Evidencing outcomes and developing evidence to support good practice
Outcomes refer to the changes that are brought about in behaviour, attitudes or condition of people accessing the service. At an individual level, routine outcomes measurement is central to improving service quality and accountability, and ensures up-to-date information on an individual’s progress, which is of therapeutic value in itself. At an overview level, where individuals are anonymised, service users, providers and commissioners can see a performance pattern for the service.
Frameworks for assessing or measuring outcomes need to take account of the individual’s own goals, and an effective system will be sensitive to intrapersonal effects such as feeling safe, respected, listened to and helped. The highly diverse nature of individuals’ desired outcomes is a fundamental flaw in any routine outcomes system, which is likely to fail to capture subtleties of individual difference. Demonstrating outcomes represents a particular challenge for organizations working with young people with complex and enduring needs; baselines vary enormously, goals are individual, outcomes need to be clinically or therapeutically meaningful, and change may be slow as the journey toward a better life is often a very bumpy ride.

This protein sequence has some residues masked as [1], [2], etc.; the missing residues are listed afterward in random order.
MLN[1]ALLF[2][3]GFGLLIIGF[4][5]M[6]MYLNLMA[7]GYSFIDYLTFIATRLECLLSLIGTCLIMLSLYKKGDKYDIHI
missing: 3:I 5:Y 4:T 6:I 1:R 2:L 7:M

However effective outcomes measurement, tailored to individuals and the nature of work undertaken and difficulties experienced, supports ethical evidence-based practice, allows organizations to demonstrate the degree to which they provide value for money and supports a good practice model of analyse-plan-do-review. Measuring outcomes allows an organization to:
- Measure its success;
- Focus resources to achieve the greatest impact;
- Be more competitive for funding and / or fees;
- Improve program planning (by learning from what works);
- Engage with commissioners on setting outcomes in contrast to outcomes being imposed as part of fee arrangements.
Outcomes measurement frameworks can use both quantitative (hard) data and qualitative (soft) data, but outcomes measurement must be undertaken with a strong understanding of the appropriate techniques and be rooted knowledge of the organization and the context and culture of the work. When planned well from the outset, outcomes measurement is something that can and should be implemented in-house. While an organisation rarely needs ongoing outside expertise, well-focused help on the front-end can often assure a solid initial design and effective implementation.
Chris Taylor’s deep understanding and long experience in therapeutic care, coupled with practical experience of developing outcomes frameworks, means he is well placed to help your organization develop their own, tailored system.